In 2011 a Welsh duo Right Hand Left Hand released a debut album called Power Grab. This wasn’t just a clever title, the music within was full of clever ideas and forward thinking composition. In the intervening years Right Hand Left Hand have played countless gigs and festivals and supported Super Furry Animals, Future of the Left, Los Campensinos and the Mae Shi to name an illustrious few. Now they have returned with their second self-titled album Right Hand Left Hand.
Lead single ‘Tarts and Darts’ picks up from where Power Grab left off, but this time they have expanded their sound by adding layer upon layer upon layer upon layer of devastating riffs that starts to redefine post-rock. From the opening layered riff making Right Hand Left Hand sound like a different band. The time off appears to have focused them more and the math elements are more pronounced than on previous tracks. By the half way mark, when ‘Tarts and Darts’ starts to build toward its monumental conclusion, you’re totally swept along with its vim and vision.
The album doesn’t start this way however. ‘Seat 18c’ eases us into the album gently. There is a slight abrasive feel to the proceedings, but through layered guitars and lyrical drumming and percussion ‘Seat 18c’ moves forward until its delightful outro. This then leads in nicely to ‘Fermat’s Last Theorem’. In a matter of seconds the intensity levels have been heightened and there is an element of menace that the opener was missing. Another subtle difference is that there are lyrics. This lyrics don’t just tell a slightly surreal tale, but add a nice change of texture of tone to opening track ‘Seat 18c’. However this break is fleeting as the remainder of the album is mostly instrumental. If ‘Fermat’s Last Theorem’ was heavier and more erratic, ‘Jack Churchill’ is reminiscent of the opener. It’s a slow burner that has more in common with Kasabian’s third album than post-rock. Atmospheric guitars swell while synths throb and bass ripples all the while a massive repetitive beat keeps things moving forward. It’s like Kraftwerk played at 45 RPM!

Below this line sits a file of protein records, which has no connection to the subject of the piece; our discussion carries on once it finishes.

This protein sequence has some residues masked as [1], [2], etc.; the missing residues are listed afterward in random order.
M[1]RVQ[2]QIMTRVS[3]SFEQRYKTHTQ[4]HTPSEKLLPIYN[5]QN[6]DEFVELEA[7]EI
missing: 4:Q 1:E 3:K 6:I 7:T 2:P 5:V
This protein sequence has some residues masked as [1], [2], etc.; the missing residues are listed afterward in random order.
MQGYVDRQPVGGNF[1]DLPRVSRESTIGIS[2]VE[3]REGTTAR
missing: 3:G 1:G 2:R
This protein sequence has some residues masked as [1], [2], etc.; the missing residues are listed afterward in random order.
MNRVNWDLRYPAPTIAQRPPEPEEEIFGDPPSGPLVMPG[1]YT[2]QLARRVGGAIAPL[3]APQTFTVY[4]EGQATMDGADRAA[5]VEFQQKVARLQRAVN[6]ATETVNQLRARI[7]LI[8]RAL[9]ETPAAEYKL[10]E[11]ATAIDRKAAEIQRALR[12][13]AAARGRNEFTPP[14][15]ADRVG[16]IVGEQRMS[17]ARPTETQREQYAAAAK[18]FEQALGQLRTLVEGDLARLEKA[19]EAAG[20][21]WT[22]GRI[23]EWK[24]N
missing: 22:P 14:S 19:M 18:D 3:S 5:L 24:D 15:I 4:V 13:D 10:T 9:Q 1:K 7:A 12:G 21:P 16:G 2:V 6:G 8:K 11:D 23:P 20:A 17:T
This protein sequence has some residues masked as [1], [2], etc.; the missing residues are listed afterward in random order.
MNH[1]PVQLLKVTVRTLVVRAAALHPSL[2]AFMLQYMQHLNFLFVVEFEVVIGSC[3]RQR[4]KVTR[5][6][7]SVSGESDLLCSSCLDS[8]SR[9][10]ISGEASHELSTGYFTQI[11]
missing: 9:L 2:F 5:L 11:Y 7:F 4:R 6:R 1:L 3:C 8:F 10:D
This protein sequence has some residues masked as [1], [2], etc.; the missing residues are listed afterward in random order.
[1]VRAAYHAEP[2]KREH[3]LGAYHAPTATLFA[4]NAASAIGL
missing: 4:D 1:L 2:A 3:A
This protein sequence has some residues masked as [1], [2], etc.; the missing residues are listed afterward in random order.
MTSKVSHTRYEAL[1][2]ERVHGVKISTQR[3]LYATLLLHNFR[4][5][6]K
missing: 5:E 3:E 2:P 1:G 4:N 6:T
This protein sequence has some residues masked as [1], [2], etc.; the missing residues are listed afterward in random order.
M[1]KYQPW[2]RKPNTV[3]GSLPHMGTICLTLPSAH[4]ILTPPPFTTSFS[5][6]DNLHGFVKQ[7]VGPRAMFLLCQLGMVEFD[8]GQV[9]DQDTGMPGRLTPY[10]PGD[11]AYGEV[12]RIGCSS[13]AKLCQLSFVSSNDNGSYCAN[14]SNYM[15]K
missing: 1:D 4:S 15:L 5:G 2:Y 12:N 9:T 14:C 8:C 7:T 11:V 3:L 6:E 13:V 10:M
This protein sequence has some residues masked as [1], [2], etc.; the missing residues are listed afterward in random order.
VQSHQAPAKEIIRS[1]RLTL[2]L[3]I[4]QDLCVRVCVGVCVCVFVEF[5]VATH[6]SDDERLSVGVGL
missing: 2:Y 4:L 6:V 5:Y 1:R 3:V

The ‘War of Jenkins’ Ear’ is a stand out moment. The music acts like soundtrack to a B-Movie or pulp novel classic that never existed. Cinematic synths jostle with gangster-esque guitars to create a feeling of anxiety and danger. You can almost imagine the her Jenkins’ inner monologue pepper this score like Harrison Ford in the original Blade Runner. As the song draws to a close claustrophobic chines usher in the demise of Jenkins, at his own hand. His war, just like the song is over. The album closes with ‘Spring-Heeled Jack’, another cinematic beast. As the song progresses you get the feeling that Jack is creeping up on this next victim, and after he has struck, he flees into the night before anyone can catch him. This is the exact feeling that you feel after the album has finished. Right Hand Left Hand have stalked you, taken you on an exhilarating ride and finally vanished without a trace as soon as it is over.
While intensity underpins this album, but there are pop hooks that stop it from being something to endure to something that you can actually enjoy. The melodies and riffs are catchy and interesting arrangements stop things getting formulaic and boring. Basically Right Hand Left hand are Lightning Bolt’s little brother that followed their blueprint, but added a pop sensibility to it. This is what makes Right Hand Left Hand sounds like the neo-post-rock opus it is!